Would you be able to spot the signs of substance abuse in your staff body?
The cost of substance abuse to the Canadian economy hit at a staggering $49.1 billion in 2020, according to data released this week from Canadian Centre on Substance Use and Addiction (CCSA).
For employers, the impact of substance abuse on an organization can be devastating – with the report estimating that lost productivity alone costs $589 per person. That culminates in a loss of $22.4 billion over one year.
“The fact that lost productivity was the leading category of costs shows that substance use is not just a healthcare issue,” says Dr. Adam Sherk, a scientist at CISUR and a researcher for the study. “Employers can support their employees by developing supportive substance use policies and investing in prevention, harm reduction and treatment programs.”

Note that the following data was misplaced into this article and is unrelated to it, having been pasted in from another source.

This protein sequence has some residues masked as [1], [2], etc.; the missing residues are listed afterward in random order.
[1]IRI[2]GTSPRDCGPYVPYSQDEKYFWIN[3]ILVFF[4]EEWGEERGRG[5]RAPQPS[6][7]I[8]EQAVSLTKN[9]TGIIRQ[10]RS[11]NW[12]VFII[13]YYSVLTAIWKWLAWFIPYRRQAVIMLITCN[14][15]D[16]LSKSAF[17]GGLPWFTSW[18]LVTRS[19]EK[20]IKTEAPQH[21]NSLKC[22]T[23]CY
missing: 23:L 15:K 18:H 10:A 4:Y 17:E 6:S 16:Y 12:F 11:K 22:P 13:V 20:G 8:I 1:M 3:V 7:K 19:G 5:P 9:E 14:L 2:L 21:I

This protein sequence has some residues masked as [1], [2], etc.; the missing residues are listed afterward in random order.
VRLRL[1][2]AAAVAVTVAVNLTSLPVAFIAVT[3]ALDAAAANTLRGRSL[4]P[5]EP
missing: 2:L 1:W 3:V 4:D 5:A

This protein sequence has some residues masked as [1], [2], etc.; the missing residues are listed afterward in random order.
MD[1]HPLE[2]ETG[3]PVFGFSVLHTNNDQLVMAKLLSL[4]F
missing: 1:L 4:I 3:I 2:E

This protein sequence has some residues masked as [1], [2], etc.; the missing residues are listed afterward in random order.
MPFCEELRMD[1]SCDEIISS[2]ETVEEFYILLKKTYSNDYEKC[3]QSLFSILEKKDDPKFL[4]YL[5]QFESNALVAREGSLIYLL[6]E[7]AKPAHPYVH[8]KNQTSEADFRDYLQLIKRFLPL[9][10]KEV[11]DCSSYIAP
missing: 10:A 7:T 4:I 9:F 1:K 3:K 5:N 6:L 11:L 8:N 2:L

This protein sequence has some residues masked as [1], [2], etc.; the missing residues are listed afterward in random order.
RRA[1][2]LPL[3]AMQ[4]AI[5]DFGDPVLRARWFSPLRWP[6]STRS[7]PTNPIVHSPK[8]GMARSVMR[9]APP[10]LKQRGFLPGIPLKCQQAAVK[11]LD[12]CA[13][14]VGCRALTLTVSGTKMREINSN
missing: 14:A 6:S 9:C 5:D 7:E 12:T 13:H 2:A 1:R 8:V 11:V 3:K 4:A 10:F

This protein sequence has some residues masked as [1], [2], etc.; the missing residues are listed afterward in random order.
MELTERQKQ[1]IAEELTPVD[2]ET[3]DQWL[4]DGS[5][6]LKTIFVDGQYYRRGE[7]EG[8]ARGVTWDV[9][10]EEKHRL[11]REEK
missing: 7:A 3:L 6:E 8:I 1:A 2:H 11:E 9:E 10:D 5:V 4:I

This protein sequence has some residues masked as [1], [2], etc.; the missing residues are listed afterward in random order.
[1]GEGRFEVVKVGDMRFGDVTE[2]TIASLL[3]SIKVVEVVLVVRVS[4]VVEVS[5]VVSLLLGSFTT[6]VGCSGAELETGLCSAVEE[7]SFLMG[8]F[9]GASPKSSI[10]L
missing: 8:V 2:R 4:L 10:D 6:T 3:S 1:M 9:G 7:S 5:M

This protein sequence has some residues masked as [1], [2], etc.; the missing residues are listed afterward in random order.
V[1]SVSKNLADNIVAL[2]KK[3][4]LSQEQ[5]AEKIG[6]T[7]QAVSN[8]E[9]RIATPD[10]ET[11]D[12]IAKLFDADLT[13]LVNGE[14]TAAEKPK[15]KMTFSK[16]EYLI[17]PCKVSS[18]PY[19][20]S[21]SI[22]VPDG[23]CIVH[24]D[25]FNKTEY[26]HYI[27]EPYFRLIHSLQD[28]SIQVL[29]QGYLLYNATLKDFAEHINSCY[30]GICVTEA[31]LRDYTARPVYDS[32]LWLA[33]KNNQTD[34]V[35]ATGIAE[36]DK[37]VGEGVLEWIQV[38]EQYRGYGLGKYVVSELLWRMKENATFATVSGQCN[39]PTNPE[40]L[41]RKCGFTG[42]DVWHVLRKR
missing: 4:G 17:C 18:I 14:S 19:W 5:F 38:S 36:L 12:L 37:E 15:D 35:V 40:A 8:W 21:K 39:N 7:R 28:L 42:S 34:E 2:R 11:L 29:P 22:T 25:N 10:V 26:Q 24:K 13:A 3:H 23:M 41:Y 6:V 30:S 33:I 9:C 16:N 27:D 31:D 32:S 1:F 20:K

The main offender when it comes to substance abuse is alcohol, which accounts for more than 40% of the total loss at $19.7 billion. Opioids in Canada is also a major concern for employers, costing the economy $7.1 billion in 2020 – 75% of which was lost productivity.
In a recent interview with HRDTV, Rich Jones, executive director of Heritage CARES, revealed that 26% of employees are either struggling with addition or “going home to active addiction”.
“Our estimates show not only how substance use affects the healthcare and criminal justice systems but also the ability of people in Canada to work and contribute to the economy,” says Emily Biggar, CCSA Research and Policy Analyst. “Initiatives across the spectrum of prevention, harm reduction and treatment are needed to improve the health and productivity of people in Canada.”
Spotting the signs of substance abuse can be tricky, especially in remote work. Commons indicators include;
- Frequent absences
- Changes in mood or behaviour
- Missed deadlines
- Financial problems
- Declining physical hygiene
In Canada, employers have a duty to craft substance policies – both for in-office and remote work – something which came to the for under Bill 36.